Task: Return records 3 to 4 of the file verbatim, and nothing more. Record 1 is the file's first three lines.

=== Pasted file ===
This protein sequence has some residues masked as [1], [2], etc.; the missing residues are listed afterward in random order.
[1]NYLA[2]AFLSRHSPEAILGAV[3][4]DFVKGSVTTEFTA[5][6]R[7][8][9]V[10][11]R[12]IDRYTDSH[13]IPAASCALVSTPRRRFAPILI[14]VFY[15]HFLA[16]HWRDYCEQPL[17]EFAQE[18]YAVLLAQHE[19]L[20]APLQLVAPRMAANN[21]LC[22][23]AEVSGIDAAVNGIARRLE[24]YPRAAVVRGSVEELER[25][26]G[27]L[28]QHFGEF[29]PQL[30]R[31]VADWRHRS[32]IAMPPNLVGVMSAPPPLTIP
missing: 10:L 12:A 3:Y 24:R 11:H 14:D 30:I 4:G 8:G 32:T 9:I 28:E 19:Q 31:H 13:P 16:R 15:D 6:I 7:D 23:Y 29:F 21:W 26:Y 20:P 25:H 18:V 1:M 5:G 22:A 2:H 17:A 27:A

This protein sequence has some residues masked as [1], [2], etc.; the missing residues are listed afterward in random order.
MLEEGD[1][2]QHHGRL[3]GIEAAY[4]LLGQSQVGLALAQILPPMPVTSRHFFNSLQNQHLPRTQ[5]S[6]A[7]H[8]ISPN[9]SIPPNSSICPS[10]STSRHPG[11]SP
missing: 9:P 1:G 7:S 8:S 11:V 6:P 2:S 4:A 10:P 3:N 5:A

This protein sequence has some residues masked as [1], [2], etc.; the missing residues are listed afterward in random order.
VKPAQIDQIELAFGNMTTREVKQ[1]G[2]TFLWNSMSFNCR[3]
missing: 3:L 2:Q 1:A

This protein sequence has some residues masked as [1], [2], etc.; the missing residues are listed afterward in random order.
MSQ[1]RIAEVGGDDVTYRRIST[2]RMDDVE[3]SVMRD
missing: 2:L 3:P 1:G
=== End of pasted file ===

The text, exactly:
This protein sequence has some residues masked as [1], [2], etc.; the missing residues are listed afterward in random order.
VKPAQIDQIELAFGNMTTREVKQ[1]G[2]TFLWNSMSFNCR[3]
missing: 3:L 2:Q 1:A

This protein sequence has some residues masked as [1], [2], etc.; the missing residues are listed afterward in random order.
MSQ[1]RIAEVGGDDVTYRRIST[2]RMDDVE[3]SVMRD
missing: 2:L 3:P 1:G